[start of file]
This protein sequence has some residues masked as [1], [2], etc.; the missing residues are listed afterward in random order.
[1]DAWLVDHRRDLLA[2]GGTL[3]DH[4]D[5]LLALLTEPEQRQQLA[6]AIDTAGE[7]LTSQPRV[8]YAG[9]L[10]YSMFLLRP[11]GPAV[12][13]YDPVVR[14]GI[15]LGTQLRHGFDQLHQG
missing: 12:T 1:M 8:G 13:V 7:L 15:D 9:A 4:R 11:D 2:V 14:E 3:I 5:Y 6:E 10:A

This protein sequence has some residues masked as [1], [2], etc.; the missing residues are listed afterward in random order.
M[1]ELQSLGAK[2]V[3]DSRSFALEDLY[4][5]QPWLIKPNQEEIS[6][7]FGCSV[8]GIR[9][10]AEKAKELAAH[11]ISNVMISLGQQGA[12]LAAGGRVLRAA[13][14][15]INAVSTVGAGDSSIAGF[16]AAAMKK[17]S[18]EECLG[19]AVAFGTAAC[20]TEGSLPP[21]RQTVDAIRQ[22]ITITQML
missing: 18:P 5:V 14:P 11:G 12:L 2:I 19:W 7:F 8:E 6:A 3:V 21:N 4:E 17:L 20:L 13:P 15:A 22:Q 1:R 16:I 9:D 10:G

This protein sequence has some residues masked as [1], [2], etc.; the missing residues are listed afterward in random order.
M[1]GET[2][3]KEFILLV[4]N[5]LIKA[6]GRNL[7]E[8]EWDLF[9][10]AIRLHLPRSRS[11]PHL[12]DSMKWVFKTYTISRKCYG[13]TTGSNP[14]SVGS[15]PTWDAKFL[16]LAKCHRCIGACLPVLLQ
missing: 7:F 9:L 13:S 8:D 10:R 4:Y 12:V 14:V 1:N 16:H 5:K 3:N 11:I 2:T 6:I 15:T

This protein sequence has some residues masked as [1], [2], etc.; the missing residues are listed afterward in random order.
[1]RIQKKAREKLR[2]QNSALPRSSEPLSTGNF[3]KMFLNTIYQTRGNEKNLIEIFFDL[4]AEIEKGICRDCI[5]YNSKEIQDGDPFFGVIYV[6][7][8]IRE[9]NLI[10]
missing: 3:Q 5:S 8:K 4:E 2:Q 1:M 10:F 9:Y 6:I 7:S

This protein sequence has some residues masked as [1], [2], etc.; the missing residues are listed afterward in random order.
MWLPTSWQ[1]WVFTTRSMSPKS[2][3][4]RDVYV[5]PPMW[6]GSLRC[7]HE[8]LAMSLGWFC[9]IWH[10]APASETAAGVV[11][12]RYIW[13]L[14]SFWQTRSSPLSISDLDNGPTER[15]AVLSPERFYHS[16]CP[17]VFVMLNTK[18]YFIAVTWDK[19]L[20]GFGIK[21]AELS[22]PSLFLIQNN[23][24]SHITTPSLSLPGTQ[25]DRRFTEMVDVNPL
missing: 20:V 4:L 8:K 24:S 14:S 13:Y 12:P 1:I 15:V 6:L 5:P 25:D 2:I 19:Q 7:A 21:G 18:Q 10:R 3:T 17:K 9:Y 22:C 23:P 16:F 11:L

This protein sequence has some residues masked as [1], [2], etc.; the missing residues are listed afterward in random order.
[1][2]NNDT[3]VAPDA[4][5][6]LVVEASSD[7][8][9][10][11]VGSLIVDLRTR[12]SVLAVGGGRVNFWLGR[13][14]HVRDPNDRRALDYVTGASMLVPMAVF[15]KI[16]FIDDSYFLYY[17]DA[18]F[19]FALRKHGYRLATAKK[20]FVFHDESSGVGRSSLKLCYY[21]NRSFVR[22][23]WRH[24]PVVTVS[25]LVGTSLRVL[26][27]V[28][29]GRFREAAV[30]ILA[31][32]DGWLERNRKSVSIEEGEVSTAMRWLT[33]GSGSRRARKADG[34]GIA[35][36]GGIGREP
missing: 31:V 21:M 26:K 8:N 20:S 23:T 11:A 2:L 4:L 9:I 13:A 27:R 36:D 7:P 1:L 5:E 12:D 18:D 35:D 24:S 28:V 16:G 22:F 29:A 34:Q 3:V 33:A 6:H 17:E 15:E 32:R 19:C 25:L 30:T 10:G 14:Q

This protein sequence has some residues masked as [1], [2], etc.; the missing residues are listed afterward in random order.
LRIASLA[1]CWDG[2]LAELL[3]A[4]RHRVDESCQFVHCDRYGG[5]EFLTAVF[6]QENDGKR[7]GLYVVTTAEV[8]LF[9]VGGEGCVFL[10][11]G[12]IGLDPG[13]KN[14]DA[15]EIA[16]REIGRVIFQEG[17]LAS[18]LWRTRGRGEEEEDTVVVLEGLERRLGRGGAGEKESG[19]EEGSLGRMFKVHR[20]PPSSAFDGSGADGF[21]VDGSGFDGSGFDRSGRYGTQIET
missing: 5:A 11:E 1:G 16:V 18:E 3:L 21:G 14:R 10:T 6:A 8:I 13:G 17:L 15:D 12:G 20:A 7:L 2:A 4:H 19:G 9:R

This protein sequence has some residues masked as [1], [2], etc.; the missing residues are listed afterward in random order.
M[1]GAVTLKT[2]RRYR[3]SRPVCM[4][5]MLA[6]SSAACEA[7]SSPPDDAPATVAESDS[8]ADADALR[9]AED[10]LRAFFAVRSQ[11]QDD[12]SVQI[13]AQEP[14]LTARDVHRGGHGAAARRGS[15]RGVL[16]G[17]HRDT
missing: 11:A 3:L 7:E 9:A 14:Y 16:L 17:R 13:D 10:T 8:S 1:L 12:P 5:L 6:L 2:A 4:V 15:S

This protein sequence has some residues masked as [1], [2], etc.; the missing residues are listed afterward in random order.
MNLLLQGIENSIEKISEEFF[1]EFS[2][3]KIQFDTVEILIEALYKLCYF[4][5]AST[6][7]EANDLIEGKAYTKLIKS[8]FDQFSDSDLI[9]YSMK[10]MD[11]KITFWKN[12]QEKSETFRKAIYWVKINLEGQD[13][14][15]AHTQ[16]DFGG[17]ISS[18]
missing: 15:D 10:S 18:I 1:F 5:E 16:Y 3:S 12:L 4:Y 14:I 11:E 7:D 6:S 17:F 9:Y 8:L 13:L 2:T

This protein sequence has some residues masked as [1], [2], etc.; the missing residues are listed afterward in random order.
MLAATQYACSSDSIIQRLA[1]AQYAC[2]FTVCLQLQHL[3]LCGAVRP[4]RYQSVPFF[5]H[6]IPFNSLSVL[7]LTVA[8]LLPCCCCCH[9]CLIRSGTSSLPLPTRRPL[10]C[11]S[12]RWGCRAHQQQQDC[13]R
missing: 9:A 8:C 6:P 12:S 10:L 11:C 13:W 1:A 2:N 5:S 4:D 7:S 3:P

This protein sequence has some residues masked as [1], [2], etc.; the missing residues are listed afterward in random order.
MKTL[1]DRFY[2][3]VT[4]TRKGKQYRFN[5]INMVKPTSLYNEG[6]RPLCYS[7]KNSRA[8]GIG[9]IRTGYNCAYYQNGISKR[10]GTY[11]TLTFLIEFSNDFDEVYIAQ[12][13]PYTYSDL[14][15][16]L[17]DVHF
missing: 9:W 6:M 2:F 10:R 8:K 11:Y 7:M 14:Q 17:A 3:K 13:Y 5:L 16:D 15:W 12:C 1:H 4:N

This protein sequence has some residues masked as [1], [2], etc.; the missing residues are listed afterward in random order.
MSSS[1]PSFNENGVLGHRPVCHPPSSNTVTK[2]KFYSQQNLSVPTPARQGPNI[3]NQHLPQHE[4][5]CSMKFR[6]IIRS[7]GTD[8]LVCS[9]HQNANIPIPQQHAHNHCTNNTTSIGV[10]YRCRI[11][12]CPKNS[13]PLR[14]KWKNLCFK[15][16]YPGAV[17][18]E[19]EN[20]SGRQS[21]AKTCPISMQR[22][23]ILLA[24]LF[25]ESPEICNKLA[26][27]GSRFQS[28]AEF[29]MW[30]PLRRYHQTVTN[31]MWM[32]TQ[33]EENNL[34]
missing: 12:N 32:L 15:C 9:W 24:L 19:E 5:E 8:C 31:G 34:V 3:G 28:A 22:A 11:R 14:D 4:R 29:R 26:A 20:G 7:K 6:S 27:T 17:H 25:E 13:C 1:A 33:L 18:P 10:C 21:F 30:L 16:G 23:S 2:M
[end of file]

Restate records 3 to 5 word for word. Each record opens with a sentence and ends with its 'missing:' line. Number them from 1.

This protein sequence has some residues masked as [1], [2], etc.; the missing residues are listed afterward in random order.
M[1]GET[2][3]KEFILLV[4]N[5]LIKA[6]GRNL[7]E[8]EWDLF[9][10]AIRLHLPRSRS[11]PHL[12]DSMKWVFKTYTISRKCYG[13]TTGSNP[14]SVGS[15]PTWDAKFL[16]LAKCHRCIGACLPVLLQ
missing: 7:F 9:L 13:S 8:D 10:R 4:Y 12:V 14:V 1:N 16:H 5:K 3:N 11:I 2:T 6:I 15:T

This protein sequence has some residues masked as [1], [2], etc.; the missing residues are listed afterward in random order.
[1]RIQKKAREKLR[2]QNSALPRSSEPLSTGNF[3]KMFLNTIYQTRGNEKNLIEIFFDL[4]AEIEKGICRDCI[5]YNSKEIQDGDPFFGVIYV[6][7][8]IRE[9]NLI[10]
missing: 3:Q 5:S 8:K 4:E 2:Q 1:M 10:F 9:Y 6:I 7:S

This protein sequence has some residues masked as [1], [2], etc.; the missing residues are listed afterward in random order.
MWLPTSWQ[1]WVFTTRSMSPKS[2][3][4]RDVYV[5]PPMW[6]GSLRC[7]HE[8]LAMSLGWFC[9]IWH[10]APASETAAGVV[11][12]RYIW[13]L[14]SFWQTRSSPLSISDLDNGPTER[15]AVLSPERFYHS[16]CP[17]VFVMLNTK[18]YFIAVTWDK[19]L[20]GFGIK[21]AELS[22]PSLFLIQNN[23][24]SHITTPSLSLPGTQ[25]DRRFTEMVDVNPL
missing: 20:V 4:L 8:K 24:S 14:S 13:Y 12:P 1:I 15:V 6:L 5:P 25:D 2:I 19:Q 7:A 21:G 18:Q 10:R 3:T 17:K 9:Y 22:C 23:P 16:F 11:L